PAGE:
Weblogic JMS (Java Message Service)

At the end of this chapter you will be able to:

  • Understand how WebLogic Server JMS is implemented
  • Configure JMS administered objects using the administration console
  • Configure persistent messages
  • Use the WLS administration console to monitor JMS

 

Message-Oriented Middleware

  • Message-oriented middleware refers to an infrastructure that supports messaging.
  • Typical message-oriented middleware architectures define these elements:

    • Message structure
    • The way to send and receive messages
    • Scaling guidelines

 

Point-to-Point (PTP) Queue

  • Many producers can serialize messages to multiple receivers in a queue.

 

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Publish-Subscribe Topics

  • Publishing and subscribing to a topic decouples producers from consumers.

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WebLogic Server JMS Features

  • WebLogic Server JMS supports:

    • PTP and Pub/sub domains
    • Guaranteed and transactional message delivery
    • Durable subscribers
    • Distributed destinations
    • Recovery from failed servers

 

JMS Architecture: Connecting

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JMS Architecture: Sending Messages

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Transacted Messaging

  • A JMS client can use JTA to participate in a distributed transaction.
  • Alternatively, a JMS client can demarcate transactions local to the JMS Session, through a transacted session.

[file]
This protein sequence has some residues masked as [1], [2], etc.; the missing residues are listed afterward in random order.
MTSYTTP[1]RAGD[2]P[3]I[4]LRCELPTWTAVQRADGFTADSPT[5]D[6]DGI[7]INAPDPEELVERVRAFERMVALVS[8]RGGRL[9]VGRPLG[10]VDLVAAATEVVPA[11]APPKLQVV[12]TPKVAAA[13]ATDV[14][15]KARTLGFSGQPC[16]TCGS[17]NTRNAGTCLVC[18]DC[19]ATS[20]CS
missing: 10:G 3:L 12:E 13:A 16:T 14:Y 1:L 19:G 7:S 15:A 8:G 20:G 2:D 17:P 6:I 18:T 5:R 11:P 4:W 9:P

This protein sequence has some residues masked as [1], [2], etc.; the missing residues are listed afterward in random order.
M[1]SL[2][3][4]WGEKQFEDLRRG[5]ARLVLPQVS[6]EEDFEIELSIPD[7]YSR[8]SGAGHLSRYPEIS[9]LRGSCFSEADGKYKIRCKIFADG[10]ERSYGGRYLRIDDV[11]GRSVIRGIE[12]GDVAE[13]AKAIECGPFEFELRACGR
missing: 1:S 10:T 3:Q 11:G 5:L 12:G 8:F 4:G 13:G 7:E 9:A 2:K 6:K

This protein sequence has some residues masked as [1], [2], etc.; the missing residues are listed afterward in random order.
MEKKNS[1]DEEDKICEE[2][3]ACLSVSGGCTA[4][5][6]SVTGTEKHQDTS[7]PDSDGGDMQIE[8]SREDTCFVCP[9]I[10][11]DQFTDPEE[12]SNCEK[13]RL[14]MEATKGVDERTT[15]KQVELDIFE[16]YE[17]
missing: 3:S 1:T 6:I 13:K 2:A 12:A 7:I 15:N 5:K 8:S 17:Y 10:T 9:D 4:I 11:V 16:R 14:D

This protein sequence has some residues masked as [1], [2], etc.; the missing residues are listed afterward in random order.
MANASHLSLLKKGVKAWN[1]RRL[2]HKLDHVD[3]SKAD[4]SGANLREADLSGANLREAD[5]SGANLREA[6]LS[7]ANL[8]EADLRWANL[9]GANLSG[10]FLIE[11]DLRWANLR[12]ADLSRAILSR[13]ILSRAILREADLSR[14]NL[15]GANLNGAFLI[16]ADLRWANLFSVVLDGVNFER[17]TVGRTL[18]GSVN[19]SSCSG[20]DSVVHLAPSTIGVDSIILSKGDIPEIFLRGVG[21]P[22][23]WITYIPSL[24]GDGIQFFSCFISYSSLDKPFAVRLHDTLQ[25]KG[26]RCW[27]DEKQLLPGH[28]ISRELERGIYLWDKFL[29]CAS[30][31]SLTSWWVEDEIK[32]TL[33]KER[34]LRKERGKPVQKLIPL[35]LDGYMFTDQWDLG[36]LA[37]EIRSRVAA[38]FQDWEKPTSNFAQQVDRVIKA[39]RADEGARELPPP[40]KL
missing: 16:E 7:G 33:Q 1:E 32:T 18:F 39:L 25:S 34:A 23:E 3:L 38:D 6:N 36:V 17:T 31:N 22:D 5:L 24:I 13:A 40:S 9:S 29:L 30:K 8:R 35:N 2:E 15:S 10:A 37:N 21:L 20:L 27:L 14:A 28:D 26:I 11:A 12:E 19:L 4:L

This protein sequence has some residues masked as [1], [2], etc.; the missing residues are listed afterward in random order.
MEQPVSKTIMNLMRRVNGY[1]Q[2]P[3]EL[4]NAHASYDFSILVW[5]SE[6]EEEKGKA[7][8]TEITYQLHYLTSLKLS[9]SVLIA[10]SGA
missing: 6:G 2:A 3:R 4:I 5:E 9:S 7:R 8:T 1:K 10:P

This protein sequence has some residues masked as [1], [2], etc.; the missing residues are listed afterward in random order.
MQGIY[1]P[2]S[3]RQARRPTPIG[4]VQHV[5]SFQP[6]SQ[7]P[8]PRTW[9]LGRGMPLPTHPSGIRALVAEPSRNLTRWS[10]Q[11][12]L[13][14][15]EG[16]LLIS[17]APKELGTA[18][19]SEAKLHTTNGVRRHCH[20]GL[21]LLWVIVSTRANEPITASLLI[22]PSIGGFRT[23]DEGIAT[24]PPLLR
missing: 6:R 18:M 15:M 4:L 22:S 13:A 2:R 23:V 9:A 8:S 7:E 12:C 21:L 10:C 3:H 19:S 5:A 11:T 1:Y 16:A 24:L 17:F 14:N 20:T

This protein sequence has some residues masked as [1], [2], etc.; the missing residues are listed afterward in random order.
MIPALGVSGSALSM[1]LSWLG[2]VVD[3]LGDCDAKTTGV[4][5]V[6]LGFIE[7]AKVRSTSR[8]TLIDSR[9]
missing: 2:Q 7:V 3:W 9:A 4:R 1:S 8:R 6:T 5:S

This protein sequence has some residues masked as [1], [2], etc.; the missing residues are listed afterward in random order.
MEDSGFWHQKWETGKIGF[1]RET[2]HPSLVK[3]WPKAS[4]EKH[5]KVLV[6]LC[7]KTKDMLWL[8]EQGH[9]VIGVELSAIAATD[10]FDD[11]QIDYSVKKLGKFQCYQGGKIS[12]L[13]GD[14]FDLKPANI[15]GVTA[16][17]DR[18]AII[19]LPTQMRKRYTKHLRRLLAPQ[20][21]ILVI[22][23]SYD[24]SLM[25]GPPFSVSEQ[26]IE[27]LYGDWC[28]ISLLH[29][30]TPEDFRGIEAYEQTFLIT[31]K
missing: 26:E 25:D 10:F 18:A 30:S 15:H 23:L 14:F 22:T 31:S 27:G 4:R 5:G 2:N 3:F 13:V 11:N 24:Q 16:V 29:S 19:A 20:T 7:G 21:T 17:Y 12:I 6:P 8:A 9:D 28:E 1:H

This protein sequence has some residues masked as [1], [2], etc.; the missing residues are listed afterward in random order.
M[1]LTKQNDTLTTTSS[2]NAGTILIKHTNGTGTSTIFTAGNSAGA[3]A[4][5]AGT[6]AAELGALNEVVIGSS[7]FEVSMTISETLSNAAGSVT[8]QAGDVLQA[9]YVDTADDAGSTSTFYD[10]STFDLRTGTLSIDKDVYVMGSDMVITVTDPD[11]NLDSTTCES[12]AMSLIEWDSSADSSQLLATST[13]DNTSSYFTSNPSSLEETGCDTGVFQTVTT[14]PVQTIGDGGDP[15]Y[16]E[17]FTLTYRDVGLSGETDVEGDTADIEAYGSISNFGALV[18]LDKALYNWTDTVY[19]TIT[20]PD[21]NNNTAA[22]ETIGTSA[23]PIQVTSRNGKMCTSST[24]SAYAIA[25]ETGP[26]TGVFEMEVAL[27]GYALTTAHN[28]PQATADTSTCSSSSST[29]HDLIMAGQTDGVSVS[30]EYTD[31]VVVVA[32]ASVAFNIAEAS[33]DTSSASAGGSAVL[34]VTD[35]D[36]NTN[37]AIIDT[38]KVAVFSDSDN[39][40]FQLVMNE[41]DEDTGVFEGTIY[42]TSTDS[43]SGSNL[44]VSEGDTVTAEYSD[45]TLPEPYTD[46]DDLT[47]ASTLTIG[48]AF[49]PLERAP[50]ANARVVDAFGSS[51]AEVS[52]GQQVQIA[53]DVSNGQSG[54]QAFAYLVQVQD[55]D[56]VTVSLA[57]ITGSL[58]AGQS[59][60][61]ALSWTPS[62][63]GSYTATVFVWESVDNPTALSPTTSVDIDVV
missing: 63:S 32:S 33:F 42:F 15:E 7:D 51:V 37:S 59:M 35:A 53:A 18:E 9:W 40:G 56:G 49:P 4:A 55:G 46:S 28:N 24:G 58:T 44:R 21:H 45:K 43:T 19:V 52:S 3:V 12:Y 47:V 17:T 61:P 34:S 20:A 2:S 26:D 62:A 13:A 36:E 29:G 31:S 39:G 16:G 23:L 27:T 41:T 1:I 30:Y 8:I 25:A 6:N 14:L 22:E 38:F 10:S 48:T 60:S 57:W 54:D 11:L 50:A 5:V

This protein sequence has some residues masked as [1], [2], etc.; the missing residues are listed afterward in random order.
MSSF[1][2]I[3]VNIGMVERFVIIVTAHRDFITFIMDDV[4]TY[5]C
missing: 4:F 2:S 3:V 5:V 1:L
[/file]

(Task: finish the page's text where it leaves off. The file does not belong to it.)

• Participation in a transaction is optional.

 

Administrative Tasks50

  • Administrative tasks include these:

    • Creating and monitoring JMS Servers
    • Creating connection factories
    • Creating and monitoring destinations
    • Creating JMS stores
    • Configuring thresholds and quotas
    • Configuring durable subscriptions
    • Managing JMS service fail-over

 

WLS JMS Server

  • In WLS, the messaging service is implemented through a JMS Server.
  • A JMS Server receives and distributes messages.

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Create a JMS Server

 

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Target a JMS Server

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Configure a JMS Server

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JMS Resources

  • JMS resources are managed as system modules, application modules, or packaged JDBC resource modules.

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Modular JMS Resource Configuration and Deployment...